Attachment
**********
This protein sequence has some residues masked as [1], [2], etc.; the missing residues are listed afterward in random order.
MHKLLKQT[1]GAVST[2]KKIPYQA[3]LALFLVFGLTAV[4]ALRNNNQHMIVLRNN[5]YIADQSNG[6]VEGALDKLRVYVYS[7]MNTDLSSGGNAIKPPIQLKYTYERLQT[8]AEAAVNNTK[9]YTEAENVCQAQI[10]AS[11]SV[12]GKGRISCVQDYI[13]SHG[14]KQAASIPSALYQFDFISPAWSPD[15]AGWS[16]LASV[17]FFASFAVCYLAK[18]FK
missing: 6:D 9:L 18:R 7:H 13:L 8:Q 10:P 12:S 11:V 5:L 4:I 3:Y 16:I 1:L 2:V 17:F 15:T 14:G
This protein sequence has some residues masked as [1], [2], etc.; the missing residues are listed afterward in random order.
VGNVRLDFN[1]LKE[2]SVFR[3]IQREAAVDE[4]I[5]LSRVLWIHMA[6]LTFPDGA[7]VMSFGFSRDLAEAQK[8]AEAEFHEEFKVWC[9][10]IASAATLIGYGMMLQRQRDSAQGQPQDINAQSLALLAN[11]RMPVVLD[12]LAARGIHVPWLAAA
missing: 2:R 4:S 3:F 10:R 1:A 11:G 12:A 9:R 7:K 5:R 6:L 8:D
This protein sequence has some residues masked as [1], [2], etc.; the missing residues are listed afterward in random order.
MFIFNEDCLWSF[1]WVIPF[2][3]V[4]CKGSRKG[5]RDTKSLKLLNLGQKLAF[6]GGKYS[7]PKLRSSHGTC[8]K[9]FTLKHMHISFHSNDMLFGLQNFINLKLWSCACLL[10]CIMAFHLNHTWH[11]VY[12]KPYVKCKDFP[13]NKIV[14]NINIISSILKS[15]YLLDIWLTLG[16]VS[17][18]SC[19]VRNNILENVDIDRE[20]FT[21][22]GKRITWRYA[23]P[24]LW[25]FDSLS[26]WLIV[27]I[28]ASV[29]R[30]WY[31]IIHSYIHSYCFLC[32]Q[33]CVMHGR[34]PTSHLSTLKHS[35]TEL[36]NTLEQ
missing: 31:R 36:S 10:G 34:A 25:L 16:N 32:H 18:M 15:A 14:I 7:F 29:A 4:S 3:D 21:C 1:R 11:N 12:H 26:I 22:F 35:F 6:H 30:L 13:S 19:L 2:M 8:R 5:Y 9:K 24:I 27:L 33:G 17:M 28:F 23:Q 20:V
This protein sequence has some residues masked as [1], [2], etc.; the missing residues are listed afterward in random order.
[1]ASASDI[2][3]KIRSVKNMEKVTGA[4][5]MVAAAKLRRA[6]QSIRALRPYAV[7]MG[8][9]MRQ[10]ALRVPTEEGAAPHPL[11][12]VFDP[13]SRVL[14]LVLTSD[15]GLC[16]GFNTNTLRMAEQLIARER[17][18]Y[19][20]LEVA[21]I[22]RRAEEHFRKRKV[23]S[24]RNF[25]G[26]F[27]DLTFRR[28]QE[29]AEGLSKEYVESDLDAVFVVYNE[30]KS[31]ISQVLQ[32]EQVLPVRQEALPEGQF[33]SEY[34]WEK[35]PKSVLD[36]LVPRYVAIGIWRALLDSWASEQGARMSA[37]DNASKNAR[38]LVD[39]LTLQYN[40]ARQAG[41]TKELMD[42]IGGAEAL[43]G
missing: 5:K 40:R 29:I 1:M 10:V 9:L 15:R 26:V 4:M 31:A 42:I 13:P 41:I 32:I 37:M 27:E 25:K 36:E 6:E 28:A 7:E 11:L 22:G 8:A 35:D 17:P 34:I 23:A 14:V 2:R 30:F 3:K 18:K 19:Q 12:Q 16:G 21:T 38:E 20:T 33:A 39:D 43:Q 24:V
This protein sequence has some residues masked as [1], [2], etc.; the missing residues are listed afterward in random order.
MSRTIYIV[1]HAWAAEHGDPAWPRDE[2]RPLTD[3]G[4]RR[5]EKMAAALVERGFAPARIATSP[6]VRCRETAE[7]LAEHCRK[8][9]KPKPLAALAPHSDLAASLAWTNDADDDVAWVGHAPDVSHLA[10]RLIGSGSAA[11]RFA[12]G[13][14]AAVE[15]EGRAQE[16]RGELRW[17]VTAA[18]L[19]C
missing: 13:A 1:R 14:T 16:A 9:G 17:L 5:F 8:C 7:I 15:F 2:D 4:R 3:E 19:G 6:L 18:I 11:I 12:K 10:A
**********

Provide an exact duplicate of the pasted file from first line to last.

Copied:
This protein sequence has some residues masked as [1], [2], etc.; the missing residues are listed afterward in random order.
MHKLLKQT[1]GAVST[2]KKIPYQA[3]LALFLVFGLTAV[4]ALRNNNQHMIVLRNN[5]YIADQSNG[6]VEGALDKLRVYVYS[7]MNTDLSSGGNAIKPPIQLKYTYERLQT[8]AEAAVNNTK[9]YTEAENVCQAQI[10]AS[11]SV[12]GKGRISCVQDYI[13]SHG[14]KQAASIPSALYQFDFISPAWSPD[15]AGWS[16]LASV[17]FFASFAVCYLAK[18]FK
missing: 6:D 9:L 18:R 7:H 13:L 8:Q 10:P 12:S 11:V 5:L 4:I 3:Y 16:I 1:L 2:V 17:F 15:T 14:G
This protein sequence has some residues masked as [1], [2], etc.; the missing residues are listed afterward in random order.
VGNVRLDFN[1]LKE[2]SVFR[3]IQREAAVDE[4]I[5]LSRVLWIHMA[6]LTFPDGA[7]VMSFGFSRDLAEAQK[8]AEAEFHEEFKVWC[9][10]IASAATLIGYGMMLQRQRDSAQGQPQDINAQSLALLAN[11]RMPVVLD[12]LAARGIHVPWLAAA
missing: 2:R 4:S 3:F 10:R 1:A 11:G 12:A 9:R 7:K 5:R 6:L 8:D
This protein sequence has some residues masked as [1], [2], etc.; the missing residues are listed afterward in random order.
MFIFNEDCLWSF[1]WVIPF[2][3]V[4]CKGSRKG[5]RDTKSLKLLNLGQKLAF[6]GGKYS[7]PKLRSSHGTC[8]K[9]FTLKHMHISFHSNDMLFGLQNFINLKLWSCACLL[10]CIMAFHLNHTWH[11]VY[12]KPYVKCKDFP[13]NKIV[14]NINIISSILKS[15]YLLDIWLTLG[16]VS[17][18]SC[19]VRNNILENVDIDRE[20]FT[21][22]GKRITWRYA[23]P[24]LW[25]FDSLS[26]WLIV[27]I[28]ASV[29]R[30]WY[31]IIHSYIHSYCFLC[32]Q[33]CVMHGR[34]PTSHLSTLKHS[35]TEL[36]NTLEQ
missing: 31:R 36:S 10:G 34:A 25:L 16:N 32:H 18:M 15:A 14:I 7:F 29:A 4:S 3:D 21:C 1:R 11:N 12:H 26:I 22:F 35:F 6:H 30:L 13:S 19:L 2:M 8:R 5:Y 9:K 24:I 27:L 33:G 17:M 28:F 23:Q 20:V
This protein sequence has some residues masked as [1], [2], etc.; the missing residues are listed afterward in random order.
[1]ASASDI[2][3]KIRSVKNMEKVTGA[4][5]MVAAAKLRRA[6]QSIRALRPYAV[7]MG[8][9]MRQ[10]ALRVPTEEGAAPHPL[11][12]VFDP[13]SRVL[14]LVLTSD[15]GLC[16]GFNTNTLRMAEQLIARER[17][18]Y[19][20]LEVA[21]I[22]RRAEEHFRKRKV[23]S[24]RNF[25]G[26]F[27]DLTFRR[28]QE[29]AEGLSKEYVESDLDAVFVVYNE[30]KS[31]ISQVLQ[32]EQVLPVRQEALPEGQF[33]SEY[34]WEK[35]PKSVLD[36]LVPRYVAIGIWRALLDSWASEQGARMSA[37]DNASKNAR[38]LVD[39]LTLQYN[40]ARQAG[41]TKELMD[42]IGGAEAL[43]G
missing: 5:K 40:R 29:I 1:M 10:V 9:L 15:R 26:V 4:M 31:A 42:I 13:P 41:I 32:I 37:M 27:E 25:K 36:E 6:E 28:A 7:E 11:L 22:G 8:A 35:D 17:P 34:I 23:A 14:V 2:R 30:F 3:K 18:K 19:Q 12:Q 16:G 21:T 38:E 20:T 33:A 39:D 43:Q 24:V
This protein sequence has some residues masked as [1], [2], etc.; the missing residues are listed afterward in random order.
MSRTIYIV[1]HAWAAEHGDPAWPRDE[2]RPLTD[3]G[4]RR[5]EKMAAALVERGFAPARIATSP[6]VRCRETAE[7]LAEHCRK[8][9]KPKPLAALAPHSDLAASLAWTNDADDDVAWVGHAPDVSHLA[10]RLIGSGSAA[11]RFA[12]G[13][14]AAVE[15]EGRAQE[16]RGELRW[17]VTAA[18]L[19]C
missing: 13:A 1:R 14:T 16:A 9:G 17:L 5:F 8:C 7:I 15:F 2:D 4:R 3:E 19:G 6:L 18:I 11:I 12:K 10:A